How to Get a Felony Expunged
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I’d Like to Learn How to Get a Felony Expunged - Is This Possible?
Getting a felony expunged or cleared from one’s record may be difficult to do, but it is possible in some situations. Expungement is usually easier for less serious crimes like misdemeanors and DUI violations. If you’d like to understand how to get a felony expunged, here are some basic starting points:
- Filing: You must specifically file for a felony expungement- it’s not something that’s granted automatically. After you file a motion with the court, the judge will conduct a hearing in order to determine whether you’re eligible to have your felony expunged
- Wait Periods: Before filing, you may need to wait a certain amount of time after the felony conviction before it can be expunged. This may be anywhere from 5-10 years after the conviction
- Completion of Probation/Sentencing: All fines, jail sentences, and probation programs must be completed before you can file for felony expungement
When filing for a felony expungement, there may be various court fees involved with the process. Also, you should be prepared to attend a hearing or a series of hearings related to your request. Expungement is called “record sealing” in some jurisdictions.
Can All Felonies be Expunged?
No- there are some felonies that are not available for expungement. These usually involve crimes involving sexual abuse, such as sexual battery or rape. Also, felonies that involve harm to a minor generally can’t be expunged. Another similar crime that can’t be expunged is corruption of a minor.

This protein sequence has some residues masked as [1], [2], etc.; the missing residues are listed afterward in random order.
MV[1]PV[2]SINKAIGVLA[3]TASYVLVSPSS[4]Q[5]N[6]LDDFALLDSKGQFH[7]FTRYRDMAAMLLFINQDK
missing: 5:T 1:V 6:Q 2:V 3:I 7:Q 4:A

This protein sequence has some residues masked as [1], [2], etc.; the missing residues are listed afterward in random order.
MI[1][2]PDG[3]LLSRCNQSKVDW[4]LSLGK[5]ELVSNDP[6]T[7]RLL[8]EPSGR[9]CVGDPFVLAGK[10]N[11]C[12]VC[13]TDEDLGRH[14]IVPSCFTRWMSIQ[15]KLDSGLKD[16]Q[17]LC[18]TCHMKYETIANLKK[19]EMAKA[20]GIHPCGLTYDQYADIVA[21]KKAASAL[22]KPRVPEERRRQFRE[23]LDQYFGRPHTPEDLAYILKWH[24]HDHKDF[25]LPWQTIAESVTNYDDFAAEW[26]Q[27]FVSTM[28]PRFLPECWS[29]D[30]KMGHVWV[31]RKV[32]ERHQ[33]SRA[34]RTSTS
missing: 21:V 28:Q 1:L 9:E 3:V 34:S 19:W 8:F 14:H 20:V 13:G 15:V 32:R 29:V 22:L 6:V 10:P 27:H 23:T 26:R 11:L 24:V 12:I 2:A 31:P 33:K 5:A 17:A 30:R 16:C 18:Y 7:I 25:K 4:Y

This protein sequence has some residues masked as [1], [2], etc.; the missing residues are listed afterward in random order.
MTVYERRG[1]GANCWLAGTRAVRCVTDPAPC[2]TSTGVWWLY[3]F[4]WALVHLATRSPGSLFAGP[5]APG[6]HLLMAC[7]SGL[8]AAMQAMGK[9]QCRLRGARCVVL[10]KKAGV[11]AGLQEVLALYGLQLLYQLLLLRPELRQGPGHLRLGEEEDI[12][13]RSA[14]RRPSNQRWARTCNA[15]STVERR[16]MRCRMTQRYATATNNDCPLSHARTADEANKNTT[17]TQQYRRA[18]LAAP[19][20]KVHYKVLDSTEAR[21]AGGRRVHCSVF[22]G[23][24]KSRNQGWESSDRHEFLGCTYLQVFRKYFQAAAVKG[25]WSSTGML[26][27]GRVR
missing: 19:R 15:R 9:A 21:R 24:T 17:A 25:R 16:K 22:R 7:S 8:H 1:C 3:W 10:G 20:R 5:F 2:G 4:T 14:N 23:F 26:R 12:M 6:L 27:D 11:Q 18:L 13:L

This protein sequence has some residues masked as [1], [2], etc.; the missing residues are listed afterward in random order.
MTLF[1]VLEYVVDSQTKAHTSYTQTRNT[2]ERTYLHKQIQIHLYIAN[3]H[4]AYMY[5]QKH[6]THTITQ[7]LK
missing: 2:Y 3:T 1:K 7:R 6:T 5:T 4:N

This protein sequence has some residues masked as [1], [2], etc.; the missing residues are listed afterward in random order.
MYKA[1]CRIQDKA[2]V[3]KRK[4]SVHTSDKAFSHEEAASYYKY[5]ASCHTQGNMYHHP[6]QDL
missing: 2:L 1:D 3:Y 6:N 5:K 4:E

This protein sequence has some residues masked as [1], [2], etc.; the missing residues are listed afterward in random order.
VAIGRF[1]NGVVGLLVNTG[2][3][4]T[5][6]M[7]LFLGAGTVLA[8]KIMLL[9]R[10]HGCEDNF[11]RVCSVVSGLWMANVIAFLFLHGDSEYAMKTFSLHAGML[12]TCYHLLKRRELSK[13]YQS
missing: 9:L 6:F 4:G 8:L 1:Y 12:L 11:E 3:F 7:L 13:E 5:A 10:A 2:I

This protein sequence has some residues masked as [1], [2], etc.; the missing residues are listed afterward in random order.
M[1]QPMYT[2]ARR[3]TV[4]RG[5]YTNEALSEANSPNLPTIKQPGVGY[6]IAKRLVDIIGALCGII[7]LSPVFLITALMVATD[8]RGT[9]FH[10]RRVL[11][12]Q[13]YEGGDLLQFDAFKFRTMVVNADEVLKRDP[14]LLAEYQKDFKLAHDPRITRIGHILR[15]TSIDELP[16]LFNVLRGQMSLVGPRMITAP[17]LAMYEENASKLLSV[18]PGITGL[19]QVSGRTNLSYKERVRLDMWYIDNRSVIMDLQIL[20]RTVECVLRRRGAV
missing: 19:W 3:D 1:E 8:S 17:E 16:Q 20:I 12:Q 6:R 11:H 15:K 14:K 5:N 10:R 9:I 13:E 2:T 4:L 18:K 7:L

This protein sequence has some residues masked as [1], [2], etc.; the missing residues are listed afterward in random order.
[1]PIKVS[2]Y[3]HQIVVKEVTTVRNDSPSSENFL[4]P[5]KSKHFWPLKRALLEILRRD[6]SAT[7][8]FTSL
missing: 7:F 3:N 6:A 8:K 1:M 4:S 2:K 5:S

Thus, when researching how to get a felony expunged, you may need to check local and state criminal laws, as these may vary in terms of which felonies can be expunged.
If a Felony is Expunged, Does That Mean It Is Totally Erased From My Record?
In most states, expungement means that all files, information, and documents related to the felony are no longer available to the public. However, the existence of the conviction can sometimes be used, for instance when dealing with repeat offenses. Follow this link for more information about serious crimes classed as felonies.
For example suppose that a person was convicted of murder, but they had the felony conviction expunged from their record. If they are convicted of murder again in the future, the court needs to know whether the new murder charge is a repeat offense or not. They may take note that the person was charged with murder in the past; however, they usually can’t go into the details of the previous murder case, since the charges were expunged from the person’s record.
Similar references to expunged cases can be made when the person is applying for a job (for example, if they are applying to be a police officer or some other type of high-level security position).
Do I Need a Lawyer for Assistance With Getting a Felony Expunged?
You may wish to contact an experienced criminal defense lawyer if you need guidance on how to get a felony expunged. Your attorney can inform you of whether you might be eligible to have your felony record cleared. If so, your lawyer will be able to help you file a motion with the court, and can represent you during any hearings that might be required throughout the process.
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Last Modified: 09-06-2012 08:06 AM PDT
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